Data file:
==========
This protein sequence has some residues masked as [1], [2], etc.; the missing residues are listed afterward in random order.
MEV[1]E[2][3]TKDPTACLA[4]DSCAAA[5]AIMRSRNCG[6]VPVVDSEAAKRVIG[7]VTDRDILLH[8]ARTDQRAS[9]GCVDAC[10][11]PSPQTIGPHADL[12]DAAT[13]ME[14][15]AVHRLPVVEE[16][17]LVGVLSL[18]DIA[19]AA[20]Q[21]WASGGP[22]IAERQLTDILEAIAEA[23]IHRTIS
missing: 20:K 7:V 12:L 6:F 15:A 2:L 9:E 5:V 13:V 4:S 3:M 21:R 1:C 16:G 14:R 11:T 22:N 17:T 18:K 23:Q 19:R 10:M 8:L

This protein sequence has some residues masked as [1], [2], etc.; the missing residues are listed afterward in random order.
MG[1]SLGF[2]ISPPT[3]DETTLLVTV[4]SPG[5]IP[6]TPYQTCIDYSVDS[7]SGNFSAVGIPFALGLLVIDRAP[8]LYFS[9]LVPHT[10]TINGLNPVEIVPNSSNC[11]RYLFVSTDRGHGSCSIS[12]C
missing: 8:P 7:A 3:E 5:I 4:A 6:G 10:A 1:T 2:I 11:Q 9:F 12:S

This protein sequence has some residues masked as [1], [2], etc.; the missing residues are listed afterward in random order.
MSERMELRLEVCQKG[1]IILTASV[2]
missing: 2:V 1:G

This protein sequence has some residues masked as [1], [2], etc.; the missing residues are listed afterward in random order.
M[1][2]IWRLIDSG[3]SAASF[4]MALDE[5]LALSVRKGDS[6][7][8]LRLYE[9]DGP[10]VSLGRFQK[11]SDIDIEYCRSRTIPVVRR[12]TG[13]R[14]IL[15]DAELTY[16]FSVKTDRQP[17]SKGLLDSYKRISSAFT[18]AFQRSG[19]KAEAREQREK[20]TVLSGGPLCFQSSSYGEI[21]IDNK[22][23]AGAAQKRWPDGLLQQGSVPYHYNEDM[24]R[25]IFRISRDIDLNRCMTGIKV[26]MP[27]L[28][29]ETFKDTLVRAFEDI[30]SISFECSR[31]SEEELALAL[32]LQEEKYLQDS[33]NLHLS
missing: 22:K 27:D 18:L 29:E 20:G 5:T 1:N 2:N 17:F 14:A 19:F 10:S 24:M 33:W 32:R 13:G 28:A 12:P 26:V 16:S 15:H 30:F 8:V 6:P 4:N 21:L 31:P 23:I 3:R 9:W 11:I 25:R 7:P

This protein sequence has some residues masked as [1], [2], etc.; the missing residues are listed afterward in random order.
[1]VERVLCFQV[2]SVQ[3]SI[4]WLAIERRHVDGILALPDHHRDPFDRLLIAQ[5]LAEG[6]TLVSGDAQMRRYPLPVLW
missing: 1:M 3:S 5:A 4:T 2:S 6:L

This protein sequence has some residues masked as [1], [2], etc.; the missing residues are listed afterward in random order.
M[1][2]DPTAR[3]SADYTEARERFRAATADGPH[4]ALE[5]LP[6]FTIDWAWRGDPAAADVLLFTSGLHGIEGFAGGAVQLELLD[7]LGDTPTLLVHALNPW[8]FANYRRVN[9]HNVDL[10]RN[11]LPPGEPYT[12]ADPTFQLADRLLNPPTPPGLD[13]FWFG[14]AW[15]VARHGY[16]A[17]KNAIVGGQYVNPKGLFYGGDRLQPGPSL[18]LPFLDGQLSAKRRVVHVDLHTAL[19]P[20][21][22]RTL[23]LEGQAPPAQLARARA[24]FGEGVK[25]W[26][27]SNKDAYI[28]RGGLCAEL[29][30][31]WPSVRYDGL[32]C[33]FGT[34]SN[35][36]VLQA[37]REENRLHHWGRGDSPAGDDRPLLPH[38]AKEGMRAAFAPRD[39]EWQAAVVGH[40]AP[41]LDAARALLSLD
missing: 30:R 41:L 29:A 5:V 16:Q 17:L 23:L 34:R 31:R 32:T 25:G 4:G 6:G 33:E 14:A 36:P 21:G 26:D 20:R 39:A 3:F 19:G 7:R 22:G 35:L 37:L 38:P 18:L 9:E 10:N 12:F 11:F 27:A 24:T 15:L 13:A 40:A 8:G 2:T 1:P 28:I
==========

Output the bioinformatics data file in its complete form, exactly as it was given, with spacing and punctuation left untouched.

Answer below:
This protein sequence has some residues masked as [1], [2], etc.; the missing residues are listed afterward in random order.
MEV[1]E[2][3]TKDPTACLA[4]DSCAAA[5]AIMRSRNCG[6]VPVVDSEAAKRVIG[7]VTDRDILLH[8]ARTDQRAS[9]GCVDAC[10][11]PSPQTIGPHADL[12]DAAT[13]ME[14][15]AVHRLPVVEE[16][17]LVGVLSL[18]DIA[19]AA[20]Q[21]WASGGP[22]IAERQLTDILEAIAEA[23]IHRTIS
missing: 20:K 7:V 12:L 6:F 15:A 2:L 9:E 5:V 13:V 4:S 3:M 21:R 1:C 16:G 14:R 11:T 22:N 17:T 18:K 23:Q 19:R 10:M 8:L

This protein sequence has some residues masked as [1], [2], etc.; the missing residues are listed afterward in random order.
MG[1]SLGF[2]ISPPT[3]DETTLLVTV[4]SPG[5]IP[6]TPYQTCIDYSVDS[7]SGNFSAVGIPFALGLLVIDRAP[8]LYFS[9]LVPHT[10]TINGLNPVEIVPNSSNC[11]RYLFVSTDRGHGSCSIS[12]C
missing: 8:P 7:A 3:E 5:I 4:A 6:G 10:A 1:T 2:I 11:Q 9:F 12:S

This protein sequence has some residues masked as [1], [2], etc.; the missing residues are listed afterward in random order.
MSERMELRLEVCQKG[1]IILTASV[2]
missing: 2:V 1:G

This protein sequence has some residues masked as [1], [2], etc.; the missing residues are listed afterward in random order.
M[1][2]IWRLIDSG[3]SAASF[4]MALDE[5]LALSVRKGDS[6][7][8]LRLYE[9]DGP[10]VSLGRFQK[11]SDIDIEYCRSRTIPVVRR[12]TG[13]R[14]IL[15]DAELTY[16]FSVKTDRQP[17]SKGLLDSYKRISSAFT[18]AFQRSG[19]KAEAREQREK[20]TVLSGGPLCFQSSSYGEI[21]IDNK[22][23]AGAAQKRWPDGLLQQGSVPYHYNEDM[24]R[25]IFRISRDIDLNRCMTGIKV[26]MP[27]L[28][29]ETFKDTLVRAFEDI[30]SISFECSR[31]SEEELALAL[32]LQEEKYLQDS[33]NLHLS
missing: 22:K 27:D 18:L 29:E 20:G 5:T 1:N 2:N 17:F 14:A 19:F 10:S 24:M 33:W 32:R 13:G 28:A 12:P 26:V 16:S 15:H 30:F 8:V 6:P 4:N 21:L 31:P 23:I 3:R 9:W 11:I 25:R 7:P

This protein sequence has some residues masked as [1], [2], etc.; the missing residues are listed afterward in random order.
[1]VERVLCFQV[2]SVQ[3]SI[4]WLAIERRHVDGILALPDHHRDPFDRLLIAQ[5]LAEG[6]TLVSGDAQMRRYPLPVLW
missing: 1:M 3:S 5:A 4:T 2:S 6:L

This protein sequence has some residues masked as [1], [2], etc.; the missing residues are listed afterward in random order.
M[1][2]DPTAR[3]SADYTEARERFRAATADGPH[4]ALE[5]LP[6]FTIDWAWRGDPAAADVLLFTSGLHGIEGFAGGAVQLELLD[7]LGDTPTLLVHALNPW[8]FANYRRVN[9]HNVDL[10]RN[11]LPPGEPYT[12]ADPTFQLADRLLNPPTPPGLD[13]FWFG[14]AW[15]VARHGY[16]A[17]KNAIVGGQYVNPKGLFYGGDRLQPGPSL[18]LPFLDGQLSAKRRVVHVDLHTAL[19]P[20][21][22]RTL[23]LEGQAPPAQLARARA[24]FGEGVK[25]W[26][27]SNKDAYI[28]RGGLCAEL[29][30][31]WPSVRYDGL[32]C[33]FGT[34]SN[35][36]VLQA[37]REENRLHHWGRGDSPAGDDRPLLPH[38]AKEGMRAAFAPRD[39]EWQAAVVGH[40]AP[41]LDAARALLSLD
missing: 30:R 41:L 29:A 5:V 16:Q 17:L 23:L 34:R 31:R 32:T 25:G 4:G 6:G 33:E 14:A 36:P 21:G 26:D 20:R 39:A 3:F 19:G 7:R 22:G 35:L 37:L 38:P 18:L 9:E 10:N 12:F 11:F 27:A 24:T 15:L 13:A 40:A 8:G 2:T 1:P 28:I